DC: Over our 120 years of operation, HFL has maintained a 98.5 per cent repayment rate. Our entire loan portfolio has grown to more than $7.5 million in out- standing loans to more than 1,400 Jewish borrowers across Michigan. HFL loans can cover medical or dental expenses, used cars, repairs of property, crisis support, in-vitro fertilization/ adoption, higher education, professional fees and taxes, summer camp, care for older adult loved ones and a myriad of other costs that life throws when folks may not have the cash flow to pay. Our loans are provided with no interest, so it is our tradition, to date, that HFL loans cannot be used to pay interest-bearing debt.

HFL solicits and receives private donations, bequests and ongoing operational support from the Jewish Federation of Metropolitan Detroit as well as from hundreds of other donors and foundation grants, which continue to allow HFL to increase our operational capacity and the types, sizes and numbers of loans provided. HFL has a 4-Star rating on Charity Navigator, as the agency is efficient, effective and is recognized for its outstanding ability to carry out our mission each day.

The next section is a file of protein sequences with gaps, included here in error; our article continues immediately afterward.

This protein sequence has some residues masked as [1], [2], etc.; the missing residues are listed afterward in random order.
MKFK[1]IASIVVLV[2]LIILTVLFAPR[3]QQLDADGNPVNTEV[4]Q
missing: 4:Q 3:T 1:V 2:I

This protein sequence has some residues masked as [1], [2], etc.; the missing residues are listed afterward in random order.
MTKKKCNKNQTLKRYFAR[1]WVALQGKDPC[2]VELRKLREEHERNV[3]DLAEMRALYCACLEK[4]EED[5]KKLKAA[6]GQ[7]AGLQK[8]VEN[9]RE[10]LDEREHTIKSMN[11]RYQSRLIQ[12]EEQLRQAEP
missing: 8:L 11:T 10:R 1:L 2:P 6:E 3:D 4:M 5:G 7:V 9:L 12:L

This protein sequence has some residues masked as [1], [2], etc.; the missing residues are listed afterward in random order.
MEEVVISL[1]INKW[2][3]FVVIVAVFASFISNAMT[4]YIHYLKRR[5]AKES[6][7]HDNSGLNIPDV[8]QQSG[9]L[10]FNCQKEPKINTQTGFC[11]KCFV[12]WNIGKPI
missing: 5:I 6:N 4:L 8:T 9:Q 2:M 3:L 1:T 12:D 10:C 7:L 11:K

FF: How has Hebrew Free Loan impacted the Jewish community in Ferndale and surrounding cities?

DC: Ferndale is one of dozens of locations where Michigan’s Jewish community members live,
work, and own businesses. As I mentioned at a Ferndale Chamber of Commerce meeting earlier this year, HFL has a special program for small businesses across Michigan that are at least 51% owned by Jewish partners. The Marvin I. Danto Small Business Loan Program can provide an interest-free small business loan of up to $100,000 to a qualifying enterprise, either a start- up or an expanding business. Ferndale is a thriving business region, and HFL’s Danto Program can be a huge game-changer to help those qualifying, Ferndale-based small businesses that follow our application and interview process.